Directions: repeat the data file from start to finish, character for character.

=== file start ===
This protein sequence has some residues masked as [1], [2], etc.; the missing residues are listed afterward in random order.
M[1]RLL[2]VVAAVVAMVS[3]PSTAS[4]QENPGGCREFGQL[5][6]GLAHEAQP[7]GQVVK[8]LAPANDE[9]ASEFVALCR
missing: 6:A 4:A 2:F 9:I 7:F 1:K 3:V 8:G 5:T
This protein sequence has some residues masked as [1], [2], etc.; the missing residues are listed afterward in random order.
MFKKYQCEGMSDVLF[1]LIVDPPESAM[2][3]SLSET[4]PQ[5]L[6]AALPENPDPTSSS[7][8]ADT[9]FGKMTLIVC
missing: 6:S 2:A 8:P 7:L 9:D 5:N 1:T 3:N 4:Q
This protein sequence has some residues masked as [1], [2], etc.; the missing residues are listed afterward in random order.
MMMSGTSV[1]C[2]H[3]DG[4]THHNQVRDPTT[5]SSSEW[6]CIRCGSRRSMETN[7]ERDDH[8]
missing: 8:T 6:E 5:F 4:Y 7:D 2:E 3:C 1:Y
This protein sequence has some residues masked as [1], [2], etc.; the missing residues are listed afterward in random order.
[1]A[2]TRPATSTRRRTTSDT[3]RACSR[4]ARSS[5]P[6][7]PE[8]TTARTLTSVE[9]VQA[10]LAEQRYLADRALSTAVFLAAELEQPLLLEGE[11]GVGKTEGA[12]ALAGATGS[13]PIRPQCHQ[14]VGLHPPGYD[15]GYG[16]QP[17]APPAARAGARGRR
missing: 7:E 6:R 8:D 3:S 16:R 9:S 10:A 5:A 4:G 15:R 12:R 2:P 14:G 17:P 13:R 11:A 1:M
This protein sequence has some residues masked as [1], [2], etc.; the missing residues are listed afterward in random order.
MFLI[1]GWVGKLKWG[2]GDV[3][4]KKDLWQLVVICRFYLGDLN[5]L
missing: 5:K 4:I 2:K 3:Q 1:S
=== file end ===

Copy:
This protein sequence has some residues masked as [1], [2], etc.; the missing residues are listed afterward in random order.
M[1]RLL[2]VVAAVVAMVS[3]PSTAS[4]QENPGGCREFGQL[5][6]GLAHEAQP[7]GQVVK[8]LAPANDE[9]ASEFVALCR
missing: 6:A 4:A 2:F 9:I 7:F 1:K 3:V 8:G 5:T
This protein sequence has some residues masked as [1], [2], etc.; the missing residues are listed afterward in random order.
MFKKYQCEGMSDVLF[1]LIVDPPESAM[2][3]SLSET[4]PQ[5]L[6]AALPENPDPTSSS[7][8]ADT[9]FGKMTLIVC
missing: 6:S 2:A 8:P 7:L 9:D 5:N 1:T 3:N 4:Q
This protein sequence has some residues masked as [1], [2], etc.; the missing residues are listed afterward in random order.
MMMSGTSV[1]C[2]H[3]DG[4]THHNQVRDPTT[5]SSSEW[6]CIRCGSRRSMETN[7]ERDDH[8]
missing: 8:T 6:E 5:F 4:Y 7:D 2:E 3:C 1:Y
This protein sequence has some residues masked as [1], [2], etc.; the missing residues are listed afterward in random order.
[1]A[2]TRPATSTRRRTTSDT[3]RACSR[4]ARSS[5]P[6][7]PE[8]TTARTLTSVE[9]VQA[10]LAEQRYLADRALSTAVFLAAELEQPLLLEGE[11]GVGKTEGA[12]ALAGATGS[13]PIRPQCHQ[14]VGLHPPGYD[15]GYG[16]QP[17]APPAARAGARGRR
missing: 7:E 6:R 8:D 3:S 16:R 9:S 10:A 5:A 4:G 15:R 12:R 2:P 14:G 17:P 13:R 11:A 1:M
This protein sequence has some residues masked as [1], [2], etc.; the missing residues are listed afterward in random order.
MFLI[1]GWVGKLKWG[2]GDV[3][4]KKDLWQLVVICRFYLGDLN[5]L
missing: 5:K 4:I 2:K 3:Q 1:S